DROCOURT-QUÉANT (HINDENBURG) LINE
September 1st, 1918 marks the beginning of the last hundred days of the First World War. Up until this point the Hindenburg Line had remained the ultimate defence of the German forces, but it would have to be cracked if the Allies wished to shorten the war. The Canadian Corps would successfully play the vital role of spearhead for the assault on the Drocourt-Quéant Line (the northernmost portion of the Hindenburg line).
During the final 100 days, 30 Canadians and Newfoundlanders would receive Victoria Crosses, six of which were awarded at the Drocourt-Quéant line on September 2nd. Captain Bellenden Hutcheson, Private John Young, Private Walter Rayfield, Sergeant Arthur Knight, Corporal William Metcalf, Private Claude Nunney and Lieutenant-Colonel Cyrus Peck performed with exceptional gallantry that day with each contributing to the initial success of the Canadian Corps in very different ways. Their separate acts of bravery include directing a tank to it’s target, recovering reconnaissance under heavy fire, single-handedly taking an objective, and aiding the rescue of wounded soldiers.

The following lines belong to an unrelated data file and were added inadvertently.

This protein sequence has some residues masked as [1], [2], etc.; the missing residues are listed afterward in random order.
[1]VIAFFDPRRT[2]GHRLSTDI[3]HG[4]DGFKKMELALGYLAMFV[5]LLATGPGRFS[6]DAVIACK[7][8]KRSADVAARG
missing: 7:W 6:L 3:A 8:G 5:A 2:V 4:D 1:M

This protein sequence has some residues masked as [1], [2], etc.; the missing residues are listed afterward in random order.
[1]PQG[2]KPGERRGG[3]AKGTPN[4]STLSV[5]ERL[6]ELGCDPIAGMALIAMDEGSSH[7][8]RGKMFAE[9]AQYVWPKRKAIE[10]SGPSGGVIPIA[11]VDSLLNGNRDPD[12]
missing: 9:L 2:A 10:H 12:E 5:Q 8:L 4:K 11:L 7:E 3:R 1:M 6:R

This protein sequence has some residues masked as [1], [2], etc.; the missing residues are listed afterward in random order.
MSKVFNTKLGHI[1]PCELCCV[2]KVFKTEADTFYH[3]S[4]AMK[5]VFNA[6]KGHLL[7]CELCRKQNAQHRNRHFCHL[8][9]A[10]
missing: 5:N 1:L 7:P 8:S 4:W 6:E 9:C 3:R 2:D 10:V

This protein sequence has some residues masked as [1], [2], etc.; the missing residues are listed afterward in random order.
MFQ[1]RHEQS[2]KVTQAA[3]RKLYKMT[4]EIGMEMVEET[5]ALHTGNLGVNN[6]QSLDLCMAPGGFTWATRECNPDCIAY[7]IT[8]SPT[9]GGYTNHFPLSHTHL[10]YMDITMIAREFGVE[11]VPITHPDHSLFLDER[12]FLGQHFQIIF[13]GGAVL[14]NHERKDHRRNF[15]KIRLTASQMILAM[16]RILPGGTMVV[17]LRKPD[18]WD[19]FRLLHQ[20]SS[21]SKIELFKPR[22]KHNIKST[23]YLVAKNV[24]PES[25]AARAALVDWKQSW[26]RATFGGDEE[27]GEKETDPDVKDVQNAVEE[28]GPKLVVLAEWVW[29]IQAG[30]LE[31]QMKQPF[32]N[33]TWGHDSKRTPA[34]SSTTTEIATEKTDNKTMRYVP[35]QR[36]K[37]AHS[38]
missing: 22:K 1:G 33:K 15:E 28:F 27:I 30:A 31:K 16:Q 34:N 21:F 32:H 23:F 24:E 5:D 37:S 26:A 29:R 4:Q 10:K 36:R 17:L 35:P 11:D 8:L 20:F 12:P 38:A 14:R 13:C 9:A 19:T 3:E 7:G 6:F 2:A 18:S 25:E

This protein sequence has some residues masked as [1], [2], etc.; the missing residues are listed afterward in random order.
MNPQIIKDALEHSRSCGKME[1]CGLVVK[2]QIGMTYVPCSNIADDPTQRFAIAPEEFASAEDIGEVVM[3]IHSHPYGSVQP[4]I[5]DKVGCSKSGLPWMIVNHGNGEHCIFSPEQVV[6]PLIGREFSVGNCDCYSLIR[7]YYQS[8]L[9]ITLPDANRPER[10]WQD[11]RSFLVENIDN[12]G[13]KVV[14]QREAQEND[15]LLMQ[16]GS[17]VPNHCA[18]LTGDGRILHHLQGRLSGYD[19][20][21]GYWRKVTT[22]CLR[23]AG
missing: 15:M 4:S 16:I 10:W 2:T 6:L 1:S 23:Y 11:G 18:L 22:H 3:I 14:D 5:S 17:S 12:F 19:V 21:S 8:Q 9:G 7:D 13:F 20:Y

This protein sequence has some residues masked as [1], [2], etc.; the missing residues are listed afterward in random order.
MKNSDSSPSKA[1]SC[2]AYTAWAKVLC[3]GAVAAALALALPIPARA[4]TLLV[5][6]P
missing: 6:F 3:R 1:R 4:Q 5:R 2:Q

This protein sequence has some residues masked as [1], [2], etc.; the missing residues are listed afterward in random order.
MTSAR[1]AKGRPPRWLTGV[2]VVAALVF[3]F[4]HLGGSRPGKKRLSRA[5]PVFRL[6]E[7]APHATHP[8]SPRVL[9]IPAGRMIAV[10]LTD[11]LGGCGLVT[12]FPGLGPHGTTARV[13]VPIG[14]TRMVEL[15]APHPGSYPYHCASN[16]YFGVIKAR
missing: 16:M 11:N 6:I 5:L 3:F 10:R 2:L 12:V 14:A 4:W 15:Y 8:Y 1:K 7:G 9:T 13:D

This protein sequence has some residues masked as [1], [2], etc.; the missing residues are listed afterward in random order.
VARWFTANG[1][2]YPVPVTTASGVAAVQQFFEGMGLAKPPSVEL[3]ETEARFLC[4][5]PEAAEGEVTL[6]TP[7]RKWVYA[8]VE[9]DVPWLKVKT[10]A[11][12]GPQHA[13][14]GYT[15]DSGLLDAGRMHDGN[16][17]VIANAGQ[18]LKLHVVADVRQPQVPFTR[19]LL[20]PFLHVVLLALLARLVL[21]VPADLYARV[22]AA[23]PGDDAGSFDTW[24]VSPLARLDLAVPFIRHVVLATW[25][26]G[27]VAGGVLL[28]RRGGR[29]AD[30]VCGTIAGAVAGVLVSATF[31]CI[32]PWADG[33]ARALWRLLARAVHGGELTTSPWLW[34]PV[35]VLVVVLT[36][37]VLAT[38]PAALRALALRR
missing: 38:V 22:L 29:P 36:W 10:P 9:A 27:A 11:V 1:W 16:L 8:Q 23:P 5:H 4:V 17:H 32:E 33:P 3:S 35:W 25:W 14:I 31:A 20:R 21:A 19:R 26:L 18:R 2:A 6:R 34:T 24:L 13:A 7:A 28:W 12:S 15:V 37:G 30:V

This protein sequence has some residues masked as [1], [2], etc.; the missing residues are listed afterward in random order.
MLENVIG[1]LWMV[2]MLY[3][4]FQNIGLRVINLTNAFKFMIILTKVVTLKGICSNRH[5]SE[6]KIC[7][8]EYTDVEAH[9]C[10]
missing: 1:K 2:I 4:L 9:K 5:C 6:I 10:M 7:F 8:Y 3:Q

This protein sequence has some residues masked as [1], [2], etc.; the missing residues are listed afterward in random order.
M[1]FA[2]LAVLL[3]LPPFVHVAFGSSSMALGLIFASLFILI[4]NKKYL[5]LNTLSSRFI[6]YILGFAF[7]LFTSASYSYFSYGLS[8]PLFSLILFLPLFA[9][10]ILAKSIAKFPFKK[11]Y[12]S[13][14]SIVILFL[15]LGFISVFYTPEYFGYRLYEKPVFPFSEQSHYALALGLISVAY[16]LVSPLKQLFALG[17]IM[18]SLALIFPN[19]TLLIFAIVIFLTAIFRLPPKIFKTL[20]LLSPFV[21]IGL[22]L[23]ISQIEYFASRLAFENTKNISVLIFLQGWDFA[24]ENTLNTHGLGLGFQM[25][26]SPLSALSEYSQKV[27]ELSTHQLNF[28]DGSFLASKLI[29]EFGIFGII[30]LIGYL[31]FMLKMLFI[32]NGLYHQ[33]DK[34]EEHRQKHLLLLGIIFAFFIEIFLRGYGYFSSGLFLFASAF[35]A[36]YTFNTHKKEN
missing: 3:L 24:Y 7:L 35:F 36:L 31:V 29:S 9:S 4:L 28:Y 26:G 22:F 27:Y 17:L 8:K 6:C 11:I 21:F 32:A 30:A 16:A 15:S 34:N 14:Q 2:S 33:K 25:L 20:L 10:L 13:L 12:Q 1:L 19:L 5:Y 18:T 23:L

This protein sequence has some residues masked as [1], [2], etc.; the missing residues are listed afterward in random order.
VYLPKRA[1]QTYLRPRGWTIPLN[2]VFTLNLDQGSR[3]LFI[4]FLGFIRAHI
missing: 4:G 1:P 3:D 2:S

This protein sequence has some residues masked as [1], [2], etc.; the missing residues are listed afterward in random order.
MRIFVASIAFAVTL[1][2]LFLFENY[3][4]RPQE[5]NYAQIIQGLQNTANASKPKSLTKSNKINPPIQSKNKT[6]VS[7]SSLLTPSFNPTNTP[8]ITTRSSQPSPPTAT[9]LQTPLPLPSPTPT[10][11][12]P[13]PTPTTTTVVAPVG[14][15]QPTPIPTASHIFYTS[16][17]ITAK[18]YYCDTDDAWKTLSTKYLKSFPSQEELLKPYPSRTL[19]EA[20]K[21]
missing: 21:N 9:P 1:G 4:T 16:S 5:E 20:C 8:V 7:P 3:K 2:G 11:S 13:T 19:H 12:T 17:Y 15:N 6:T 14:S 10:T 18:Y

Following the Canadian success at the Drocourt-Quéant Line, the Germans would continue to be pushed backwards until war ended on Armistice Day, Nov. 11, 1918. Sir Arthur Currie would later admit that he considered those final 100 days as Canada’s finest hour.
Depicted below is the German defensive barbed wire along the Drocourt-Quéant portion of the Hindenburg Line.
A description of Canada’s Final 100 Days, including a brief description of the Battle of the D-Q Line can be explored on our Road to Vimy Final 100 Days page.
To learn more about the Drocourt-Quéant specifically, check out the Library and Archives Canada site.
Photo (main): Map: Breaking the Hindenburg Line, 26 Aug. – 2 Sep., 1918 (Credit: 15th Battalion CEF)